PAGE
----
Ramaphosa’s R500bn relief plan welcomed – but where will the money come from?

About R200bn of the R500bn President Cyril Ramaphosa has pledged to address the Covid-19 crisis will be ‘new money’ that will have to be borrowed, with terms and conditions attached, and then paid back.
Image: Themba Hadebe / AFP

The UIF’s Covid-19 temporary employer/employee relief scheme has paid out R1.6bn

Economists have welcomed the socio-economic relief measures worth R500bn announced by President Cyril Ramaphosa to address the Covid-19 crisis.

Economist Xhanti Payi said the government had done well to offer relief to the most vulnerable in terms of cash and vouchers so as to stave off hunger.

“Had the government not moved in a significant way, it may have led to unrest and the violation of the lockdown,” Payi said in a note on the stimulus package.

However, another economist, Mike Schussler, said though the R500bn injection was welcome, the challenge was how the country would pay for the extra billions.

Schussler said though some of the R500bn was reprioritised from existing departments and from the Unemployment Insurance Fund (UIF), the government still needed to raise close to R200bn from other sources. He said this was a lot of money and plans had to be tabled on how it would be raised and under what terms.

“We need to wait until the finance minister (Tito Mboweni) presents an emergency budget on how we will pay for all this. The questions to be answered are, where are we borrowing it from, and how are we going to pay it back,” Schussler said.

He said the budget from Mboweni would give an indication of whether a wealth tax would be raised or whether there would be a raid on pension funds.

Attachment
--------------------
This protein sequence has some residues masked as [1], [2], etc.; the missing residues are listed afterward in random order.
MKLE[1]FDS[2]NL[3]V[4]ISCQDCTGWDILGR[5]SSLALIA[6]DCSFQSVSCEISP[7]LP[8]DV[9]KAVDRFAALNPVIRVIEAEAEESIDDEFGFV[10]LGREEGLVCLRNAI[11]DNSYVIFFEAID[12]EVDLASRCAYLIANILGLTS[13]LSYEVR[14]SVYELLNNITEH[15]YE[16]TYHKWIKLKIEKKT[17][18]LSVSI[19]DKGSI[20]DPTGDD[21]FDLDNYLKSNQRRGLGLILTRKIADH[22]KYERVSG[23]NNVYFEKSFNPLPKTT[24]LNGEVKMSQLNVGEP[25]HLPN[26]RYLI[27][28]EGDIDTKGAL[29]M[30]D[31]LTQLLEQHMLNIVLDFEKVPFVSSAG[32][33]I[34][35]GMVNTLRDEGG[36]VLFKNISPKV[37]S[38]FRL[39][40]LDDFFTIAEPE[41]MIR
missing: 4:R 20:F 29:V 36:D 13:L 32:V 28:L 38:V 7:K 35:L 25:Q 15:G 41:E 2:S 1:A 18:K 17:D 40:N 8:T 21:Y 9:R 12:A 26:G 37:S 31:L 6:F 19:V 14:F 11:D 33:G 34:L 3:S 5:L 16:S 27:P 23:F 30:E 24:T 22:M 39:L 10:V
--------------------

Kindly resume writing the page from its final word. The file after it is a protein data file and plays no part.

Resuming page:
Schussler said that while the injection was needed, the country must find ways, within reason, to open up the economy so that some people could get back to work.

In his note, Payi said not all of the R500bn was new money as R130bn would come from other budget items, R40bn from the UIF, R70bn from tax breaks and R200bn from a loan guarantee scheme.

“The balance is what may come from loans, including what SA is eligible for from the IMF (International Monetary Fund),” Payi said.

He said the reprioritisation of the budget needed to be done with dexterity.

“One supposes that the risk-adjusted gradual opening of the economy will drive this to a large extent,” Payi said.

Meanwhile, the department of employment and labour said that by the end of business on Tuesday, the UIF’s Covid-19 temporary employer/employee relief scheme (Ters) had paid out R1.6bn, helping more than 37,000 companies and 600,000 workers.

The department said R40bn had been set aside for income support payments for workers whose employers are not able to pay their wages during the lockdown.

BY:ERNEST MABUZA

SOURCE:TimesLIVE

 

 

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